The ALA Ecosystem Subcommittee of the Committee on Library Advocacy (COLA) builds awareness of why and how the Ecosystem Toolkit helps all types of libraries and their leadership/professional organizations build relationships for effective legislative and community advocacy. Subcommittee members Rachel Minkin (Michigan State University) and Dr. Michelle Robertson (University of Central Oklahoma) offer examples of how the Toolkit is being utilized in Oklahoma, Michigan, and Tennessee followed by a panel of speakers reflecting the impact of Ecosystem work.
Who Are the People In Your Ecosystem? [webinar]
presented by ALA's State Ecosystem Task Force, October 29, 2020
ALA's Statewide Ecosystem Task Force has spent the last year working together to create a toolkit for state associations and their partners. The resources are intended to help build an internal set of relationships among all types of libraries and all their leadership/professional organizations for the purpose of strengthening advocacy to a variety of audiences. Hear from individuals who are doing the work within their states to strengthen their ecosystem and get a quick tour of the Task Force’s new toolkit.
State ecosystem work
ALA Ecosystem Initiative & Toolkit for TASLA
presented to the Texas Association of School Library Administrators, May 2021
Building a Strong Michigan Library Ecosystem
presented during Michigan Library Advocacy Day, April 2021
Share Your Story
South Carolina Library Association, SC Association of School Librarians, and Friends of SC Libraries, Spring 2021
One Voice for Washington Libraries
Alki, the Washington Library Association Journal, March 2021 [p. 23]
Strengthening Our TLA Library Ecosystem
Texas Library Journal, Winter 2020
Building a Michigan Library Ecosystem
presented to Michigan Library Association by Ecosystem Task Force member Steven K. Bowers, November 18, 2020
ALA divisions spread the ecosystem word
From Silos to Ecosystems
College and Research Libraries News, June 2021
Moving Forward to Build a Strong Library Ecosystem
AASL's Knowledge Quest, December 29, 2020
The work continues
Staff liaison: Jazzy Celindro
The ALA Literacy Clearinghouse brings together resources from across the American Library Association that promote literacy across the lifespan. Topics include: Family Literacy, Adolescent Literacy, Digital Literacy, Information Literacy, ALA Member Groups & Divisions, Early Childhood Literacy, Adult Literacy, Literacy for English learners, ALA Literacy Publications, Select Literacy Policies & Statements.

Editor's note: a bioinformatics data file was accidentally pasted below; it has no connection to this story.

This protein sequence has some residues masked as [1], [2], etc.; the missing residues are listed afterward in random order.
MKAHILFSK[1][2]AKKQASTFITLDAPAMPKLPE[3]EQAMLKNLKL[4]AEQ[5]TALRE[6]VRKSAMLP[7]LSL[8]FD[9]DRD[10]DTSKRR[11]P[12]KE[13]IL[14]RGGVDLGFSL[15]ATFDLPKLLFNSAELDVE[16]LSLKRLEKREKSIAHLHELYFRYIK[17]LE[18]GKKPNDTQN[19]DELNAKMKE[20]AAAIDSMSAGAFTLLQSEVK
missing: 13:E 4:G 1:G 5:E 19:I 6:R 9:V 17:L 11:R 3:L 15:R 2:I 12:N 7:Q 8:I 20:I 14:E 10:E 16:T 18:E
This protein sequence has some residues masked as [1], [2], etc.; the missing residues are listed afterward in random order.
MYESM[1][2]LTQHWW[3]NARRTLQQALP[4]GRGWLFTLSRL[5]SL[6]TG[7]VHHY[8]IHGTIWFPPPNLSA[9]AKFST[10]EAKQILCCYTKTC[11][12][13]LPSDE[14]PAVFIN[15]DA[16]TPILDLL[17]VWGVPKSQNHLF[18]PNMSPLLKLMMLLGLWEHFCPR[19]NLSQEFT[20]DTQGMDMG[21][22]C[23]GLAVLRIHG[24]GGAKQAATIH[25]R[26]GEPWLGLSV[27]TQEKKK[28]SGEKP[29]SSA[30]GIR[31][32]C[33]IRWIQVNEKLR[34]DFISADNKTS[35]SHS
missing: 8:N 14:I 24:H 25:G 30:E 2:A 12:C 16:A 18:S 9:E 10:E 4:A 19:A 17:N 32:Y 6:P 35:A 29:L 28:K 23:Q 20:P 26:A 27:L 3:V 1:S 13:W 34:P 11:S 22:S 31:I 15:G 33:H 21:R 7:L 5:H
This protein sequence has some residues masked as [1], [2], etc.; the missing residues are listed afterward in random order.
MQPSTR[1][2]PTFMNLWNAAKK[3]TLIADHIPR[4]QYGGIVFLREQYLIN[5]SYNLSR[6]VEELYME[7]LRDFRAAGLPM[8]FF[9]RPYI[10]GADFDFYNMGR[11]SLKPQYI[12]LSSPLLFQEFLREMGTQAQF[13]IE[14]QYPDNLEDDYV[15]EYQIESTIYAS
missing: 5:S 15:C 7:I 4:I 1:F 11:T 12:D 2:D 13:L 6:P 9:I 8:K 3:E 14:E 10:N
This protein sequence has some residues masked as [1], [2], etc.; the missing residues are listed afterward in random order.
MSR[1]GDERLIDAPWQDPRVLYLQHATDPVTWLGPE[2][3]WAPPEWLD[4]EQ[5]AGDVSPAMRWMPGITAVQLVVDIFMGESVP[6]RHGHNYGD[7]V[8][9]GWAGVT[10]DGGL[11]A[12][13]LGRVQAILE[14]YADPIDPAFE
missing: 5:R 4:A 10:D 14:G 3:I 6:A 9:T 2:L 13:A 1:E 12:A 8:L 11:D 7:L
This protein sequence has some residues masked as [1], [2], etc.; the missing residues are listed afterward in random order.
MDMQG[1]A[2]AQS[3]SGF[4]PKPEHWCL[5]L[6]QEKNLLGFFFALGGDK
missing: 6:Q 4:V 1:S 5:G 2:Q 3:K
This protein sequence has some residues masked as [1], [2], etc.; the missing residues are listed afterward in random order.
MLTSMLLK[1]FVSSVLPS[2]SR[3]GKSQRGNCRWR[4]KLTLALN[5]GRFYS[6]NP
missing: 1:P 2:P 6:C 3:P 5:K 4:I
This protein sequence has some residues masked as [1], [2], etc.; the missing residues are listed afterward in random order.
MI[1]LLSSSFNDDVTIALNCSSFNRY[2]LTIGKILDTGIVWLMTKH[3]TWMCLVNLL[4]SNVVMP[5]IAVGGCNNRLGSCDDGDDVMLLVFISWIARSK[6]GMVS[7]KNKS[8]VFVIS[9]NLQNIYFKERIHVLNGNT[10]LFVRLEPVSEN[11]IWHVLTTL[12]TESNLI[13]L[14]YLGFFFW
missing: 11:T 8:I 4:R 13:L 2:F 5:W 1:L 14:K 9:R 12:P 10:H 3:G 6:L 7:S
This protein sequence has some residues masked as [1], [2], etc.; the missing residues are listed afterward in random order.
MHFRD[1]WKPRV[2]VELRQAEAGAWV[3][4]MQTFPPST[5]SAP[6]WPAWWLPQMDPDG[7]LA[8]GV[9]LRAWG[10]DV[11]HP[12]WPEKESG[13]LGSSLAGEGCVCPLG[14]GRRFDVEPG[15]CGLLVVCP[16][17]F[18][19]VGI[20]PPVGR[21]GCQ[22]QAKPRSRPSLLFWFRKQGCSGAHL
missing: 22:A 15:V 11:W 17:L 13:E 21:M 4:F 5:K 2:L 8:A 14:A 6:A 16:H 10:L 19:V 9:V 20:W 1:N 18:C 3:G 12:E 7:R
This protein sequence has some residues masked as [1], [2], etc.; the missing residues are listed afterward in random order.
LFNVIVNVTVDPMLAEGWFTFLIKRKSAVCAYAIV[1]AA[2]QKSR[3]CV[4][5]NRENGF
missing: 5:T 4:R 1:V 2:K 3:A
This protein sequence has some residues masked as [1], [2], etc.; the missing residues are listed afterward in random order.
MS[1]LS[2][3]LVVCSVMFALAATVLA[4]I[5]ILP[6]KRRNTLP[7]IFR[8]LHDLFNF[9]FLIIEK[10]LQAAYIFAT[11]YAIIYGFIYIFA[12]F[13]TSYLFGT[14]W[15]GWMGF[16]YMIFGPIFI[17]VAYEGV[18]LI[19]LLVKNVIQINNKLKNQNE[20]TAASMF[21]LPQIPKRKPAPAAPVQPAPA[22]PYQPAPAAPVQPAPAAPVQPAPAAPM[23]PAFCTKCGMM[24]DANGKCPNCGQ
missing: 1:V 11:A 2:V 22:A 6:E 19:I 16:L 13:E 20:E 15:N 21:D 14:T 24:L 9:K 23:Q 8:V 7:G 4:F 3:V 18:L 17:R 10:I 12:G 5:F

ALA affirms that publicly funded libraries should remain directly accountable to the public they serve. Therefore, ALA opposes the shifting of policy making and management oversight of library services from the public to the private for-profit sector.
On August 18, 2021, the American Library Association (ALA) Executive Board issued a statement opposing initiatives to censor information resources, curricula, and programs addressing racial injustice, Black American history, and diversity education. The full statement follows:
The American Library Association is committed to upholding our core values, which include equitable access to knowledge, social justice, and intellectual freedom. As members of a profession committed to free and equitable access to information and the pursuit of truth, we stand firm in opposing any effort to suppress knowledge, to label “controversial” views, or dictate what is orthodox in history, politics, or belief.
At present, efforts to censor any consideration or discussion of racism, slavery, Black American history, and related issues and concerns in our schools, colleges, and universities pose a real and present threat to libraries’ ability to fulfill their role as trusted community institutions that provide factual and accurate information that reflects the breadth of the American experience about these topics.